CV

Venous Insufficiency

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Venous Insufficiency, Venous Stasis, Chronic Venous Insufficiency, Lipodermatosclerosis, Chronic Venous Disease, Venous Incompetence

  • Risk Factors
  1. Obesity
  2. Congestive Heart Failure
  3. Diabetes Mellitus
  4. Advanced age
  5. Female gender
  6. Family History of Varicose Veins
  7. Phlebitis
  8. Prior leg injury
  9. Prolonged standing or sitting
  • Pathophysiology
  1. Chronic Venous Disease is a spectrum of related conditions resulting from venous Hypertension and venous reflux
    1. Early findings include telangiectasia or reticular veins
    2. Next, Varicose Veins and edema develop
    3. Chronic stasis changes follow with pigmentation, Lipodermatosclerosis, and ultimately Venous Stasis Ulcers
  2. Venous Reflux
    1. Normal Venous valves prevent backflow
      1. Distal to Proximal vein backflow
      2. Superficial to Deep vein backflow
    2. Incompetent valves allow backflow when legs relax
      1. Results in distal venous Hypertension
      2. Primary etiology for Chronic Venous Insufficiency
    3. Venous Hypertension Causes
      1. Valve dysfunction
      2. Venous outflow obstruction
      3. Arteriovenous malformation
      4. Calf muscle pump failure
  • Symptoms and Signs
  1. See CEAP Chronic Venous Disease Classification
  2. Initial Changes
    1. Telangiectasias or Spider veins (<1 mm diameter)
    2. Reticular veins (1-3 mm diameter)
    3. Varicose Veins (3 mm or more in diameter, with patient standing)
  3. Next
    1. Pedal edema
  4. Next
    1. Tan or reddish brown Skin Color changes
    2. Weeping, Eczematous or excoriated skin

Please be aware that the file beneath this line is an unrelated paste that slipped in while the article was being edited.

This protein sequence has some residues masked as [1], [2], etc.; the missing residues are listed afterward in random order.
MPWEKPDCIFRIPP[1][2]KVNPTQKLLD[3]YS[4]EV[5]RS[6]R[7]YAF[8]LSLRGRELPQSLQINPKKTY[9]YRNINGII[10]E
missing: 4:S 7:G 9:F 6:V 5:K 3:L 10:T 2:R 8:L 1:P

5. Later Changes
    1. Lipodermatosclerosis or atrophie blanche
      1. Induration at medial ankle to mid-leg
  6. Advanced Changes
    1. Brawny Edema above and below fibrotic area
    2. Ulcerations
  • Complications
  1. Venous Stasis Ulcers
    1. More common in older women
    2. Chronic and often recurrent
  2. Postphlebitic Syndrome
    1. Chronic Leg Edema
    2. Lipodermatosclerosis (see signs above)
    3. Deep Venous Thrombosis
    4. Superficial Thrombophlebitis
    5. Pigmentation
    6. Ulceration
  3. Overlying Skin Changes
    1. Eczema
    2. Cellulitis and other secondary infection
  • Diagnosis
  1. Duplex Ultrasound (B-Mode and Directional Pulse)
    1. Can accurately assess venous reflux
    2. Can also be used to assess Arterial Insufficiency
      1. With Ultrasound ankle/brachial index (See below)
  2. Descending Venography
    1. Not as accurate as Duplex scanning
  • Management
  1. Confirm No Arterial Insufficiency
    1. Assess before managing Venous Insufficiency
    2. Ankle-Brachial Index
      1. Blood Pressure measurement
      2. Doppler Ultrasound measurement
  2. General measures
    1. Take regular walks
      1. Leg muscle activity promotes better venous return
    2. Avoid prolonged standing in one place
    3. Elevate Legs above Heart
      1. Perform 30 minutes each 3-4 times daily
      2. Elevate the foot of the bed to raise legs overnight
    4. Graduated Compression Stockings (Jobst Stockings)
  3. Intermittent Pneumatic Compression Pumps
    1. Indications
      1. Obesity
      2. Moderate to Severe edema
    2. Contraindications
      1. Uncompensated Congestive Heart Failure
  4. Diuretics
    1. Short term use
    2. Indications: Severe edema